[Source: Thelwall, pp. 33-34]
[Source: Edmonds, p. 10]
Since most of the opium came from India, either from the Princely States or the plantations of the British East India Company, we can see that the net outflow of silver, approximately fifteen million dollars annually by the mid-1830s, was the direct result of British trading policy. The cost of clearing and cultivating lands it had recently acquired in the Bombay region and in Burma required that the British East India Company make vast profits, and it did so by undermining the health and government of 300,000,000 Chinese. In 1834-35 alone, the B. E. I. Co. exported 10,107 chests from Calcutta to China, chiefly the port of Canton. However, the B. E. I. Company's flooding the market in 1831-32 resulted in the price of a chest of opium dropping from $2,075 (average for 1821-22) to just $955. although thanks to the cancellation of the B. E. I. Company's monopoly in 1834 profits in the trade dropped from 9,413,091 Rupees to 6,827,628 (despite a sharp increase in shipments to China), by 1848-49 the profits rose to 24,103,775 rupees, presumably because of an ever-increasing number of addicts in China. — Kuo, p. 32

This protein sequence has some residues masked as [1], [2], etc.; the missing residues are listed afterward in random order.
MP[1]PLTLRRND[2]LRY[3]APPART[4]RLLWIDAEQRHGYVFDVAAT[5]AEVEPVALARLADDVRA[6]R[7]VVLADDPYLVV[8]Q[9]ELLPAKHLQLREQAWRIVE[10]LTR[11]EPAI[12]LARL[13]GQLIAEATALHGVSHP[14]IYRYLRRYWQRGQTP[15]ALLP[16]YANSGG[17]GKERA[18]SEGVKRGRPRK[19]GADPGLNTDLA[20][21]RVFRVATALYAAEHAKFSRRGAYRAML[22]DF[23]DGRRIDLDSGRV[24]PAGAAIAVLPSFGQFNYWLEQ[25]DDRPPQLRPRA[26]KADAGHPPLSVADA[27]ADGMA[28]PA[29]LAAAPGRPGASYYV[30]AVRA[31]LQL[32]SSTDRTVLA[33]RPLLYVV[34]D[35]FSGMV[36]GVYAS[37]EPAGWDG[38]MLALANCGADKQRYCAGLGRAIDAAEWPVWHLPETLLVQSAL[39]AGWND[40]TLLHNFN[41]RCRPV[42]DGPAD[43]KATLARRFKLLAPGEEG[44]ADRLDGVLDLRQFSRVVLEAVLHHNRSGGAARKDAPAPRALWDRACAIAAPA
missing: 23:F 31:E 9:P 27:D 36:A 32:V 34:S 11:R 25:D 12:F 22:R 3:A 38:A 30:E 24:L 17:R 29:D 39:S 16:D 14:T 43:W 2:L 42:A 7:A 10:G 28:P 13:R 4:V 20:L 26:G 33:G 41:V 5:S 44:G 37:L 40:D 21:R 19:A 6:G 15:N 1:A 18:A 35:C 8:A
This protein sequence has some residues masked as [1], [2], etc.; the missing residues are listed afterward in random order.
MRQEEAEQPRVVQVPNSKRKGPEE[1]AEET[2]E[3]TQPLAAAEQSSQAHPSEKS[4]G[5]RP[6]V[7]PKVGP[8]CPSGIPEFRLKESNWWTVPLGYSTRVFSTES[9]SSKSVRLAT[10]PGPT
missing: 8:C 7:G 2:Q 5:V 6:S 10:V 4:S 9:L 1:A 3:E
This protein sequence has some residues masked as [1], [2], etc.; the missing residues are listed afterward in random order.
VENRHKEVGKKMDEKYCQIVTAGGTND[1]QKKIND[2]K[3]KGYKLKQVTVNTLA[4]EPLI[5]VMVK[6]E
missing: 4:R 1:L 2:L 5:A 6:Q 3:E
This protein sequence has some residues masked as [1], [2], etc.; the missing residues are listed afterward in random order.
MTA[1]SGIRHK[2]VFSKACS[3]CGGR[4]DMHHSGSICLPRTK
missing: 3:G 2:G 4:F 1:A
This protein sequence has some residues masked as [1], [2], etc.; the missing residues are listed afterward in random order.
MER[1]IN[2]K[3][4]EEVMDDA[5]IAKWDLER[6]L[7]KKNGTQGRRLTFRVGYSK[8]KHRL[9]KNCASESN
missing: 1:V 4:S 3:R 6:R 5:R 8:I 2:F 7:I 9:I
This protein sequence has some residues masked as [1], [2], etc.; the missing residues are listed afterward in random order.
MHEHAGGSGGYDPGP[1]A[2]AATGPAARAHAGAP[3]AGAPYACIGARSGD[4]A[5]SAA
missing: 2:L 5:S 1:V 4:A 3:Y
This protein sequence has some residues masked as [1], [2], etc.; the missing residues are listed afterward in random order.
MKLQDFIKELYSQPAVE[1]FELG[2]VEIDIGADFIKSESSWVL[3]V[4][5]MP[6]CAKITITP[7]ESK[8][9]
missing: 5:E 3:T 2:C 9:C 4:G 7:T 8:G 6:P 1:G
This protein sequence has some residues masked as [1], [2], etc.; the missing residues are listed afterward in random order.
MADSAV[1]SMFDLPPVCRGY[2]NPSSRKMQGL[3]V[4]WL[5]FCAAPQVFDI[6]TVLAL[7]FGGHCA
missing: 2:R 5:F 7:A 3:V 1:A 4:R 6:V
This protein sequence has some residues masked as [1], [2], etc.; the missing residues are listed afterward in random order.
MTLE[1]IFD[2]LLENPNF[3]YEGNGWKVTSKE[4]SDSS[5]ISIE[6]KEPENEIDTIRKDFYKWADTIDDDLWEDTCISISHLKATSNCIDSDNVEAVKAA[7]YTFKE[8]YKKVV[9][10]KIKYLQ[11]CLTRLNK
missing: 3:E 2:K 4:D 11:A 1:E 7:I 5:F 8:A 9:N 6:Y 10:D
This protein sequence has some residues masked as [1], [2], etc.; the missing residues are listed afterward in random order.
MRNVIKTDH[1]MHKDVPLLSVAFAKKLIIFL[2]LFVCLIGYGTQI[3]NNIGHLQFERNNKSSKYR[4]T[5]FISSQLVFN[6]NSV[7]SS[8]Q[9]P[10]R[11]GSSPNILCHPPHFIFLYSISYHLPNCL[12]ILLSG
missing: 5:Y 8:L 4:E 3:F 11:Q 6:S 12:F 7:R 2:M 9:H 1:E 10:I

Edmonds, John W. Origin and Progress of the War Between England and China, Reprint .Seattle, Washington, 1924.
Kuo, P. C. A Critical Study of the First Anglo-Chinese War with Documents. Westport, Conn.: Hyperion, 1935.
Thelwall, A. S. The Iniquities of the Opium Trade with China, London, 1839.
Last modified 23 June 2006